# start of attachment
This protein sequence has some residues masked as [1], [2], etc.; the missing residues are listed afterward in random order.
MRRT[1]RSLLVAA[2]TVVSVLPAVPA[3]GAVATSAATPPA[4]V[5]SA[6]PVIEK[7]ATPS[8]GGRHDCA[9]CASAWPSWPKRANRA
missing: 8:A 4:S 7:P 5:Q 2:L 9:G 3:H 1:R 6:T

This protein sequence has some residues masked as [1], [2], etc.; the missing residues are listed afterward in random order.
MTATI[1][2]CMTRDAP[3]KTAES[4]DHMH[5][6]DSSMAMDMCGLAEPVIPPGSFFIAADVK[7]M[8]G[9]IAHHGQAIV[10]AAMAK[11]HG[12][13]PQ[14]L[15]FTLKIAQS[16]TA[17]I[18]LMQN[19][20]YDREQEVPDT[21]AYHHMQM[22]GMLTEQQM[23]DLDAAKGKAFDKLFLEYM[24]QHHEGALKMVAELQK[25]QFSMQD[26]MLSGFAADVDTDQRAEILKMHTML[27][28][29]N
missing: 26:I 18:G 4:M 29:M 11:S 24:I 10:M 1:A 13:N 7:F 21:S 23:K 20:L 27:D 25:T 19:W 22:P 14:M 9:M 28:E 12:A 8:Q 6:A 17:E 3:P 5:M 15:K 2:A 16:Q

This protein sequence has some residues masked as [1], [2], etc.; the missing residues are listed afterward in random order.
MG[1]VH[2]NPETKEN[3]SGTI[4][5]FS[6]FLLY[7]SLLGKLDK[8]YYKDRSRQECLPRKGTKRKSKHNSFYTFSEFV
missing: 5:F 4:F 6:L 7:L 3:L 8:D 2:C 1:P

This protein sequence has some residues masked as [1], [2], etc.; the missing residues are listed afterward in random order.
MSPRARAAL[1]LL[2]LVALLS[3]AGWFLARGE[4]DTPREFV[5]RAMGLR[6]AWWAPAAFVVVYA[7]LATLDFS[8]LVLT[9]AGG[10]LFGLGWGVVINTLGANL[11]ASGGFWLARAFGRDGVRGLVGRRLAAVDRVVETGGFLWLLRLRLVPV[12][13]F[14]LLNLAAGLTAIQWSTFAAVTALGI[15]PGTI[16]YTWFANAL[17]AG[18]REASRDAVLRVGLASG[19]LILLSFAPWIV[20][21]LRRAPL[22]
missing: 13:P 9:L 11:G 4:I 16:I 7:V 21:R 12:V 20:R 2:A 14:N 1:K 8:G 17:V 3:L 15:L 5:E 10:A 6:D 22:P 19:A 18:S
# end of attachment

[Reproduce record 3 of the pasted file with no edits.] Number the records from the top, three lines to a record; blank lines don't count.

This protein sequence has some residues masked as [1], [2], etc.; the missing residues are listed afterward in random order.
MG[1]VH[2]NPETKEN[3]SGTI[4][5]FS[6]FLLY[7]SLLGKLDK[8]YYKDRSRQECLPRKGTKRKSKHNSFYTFSEFV
missing: 5:F 4:F 6:L 7:L 3:L 8:D 2:C 1:P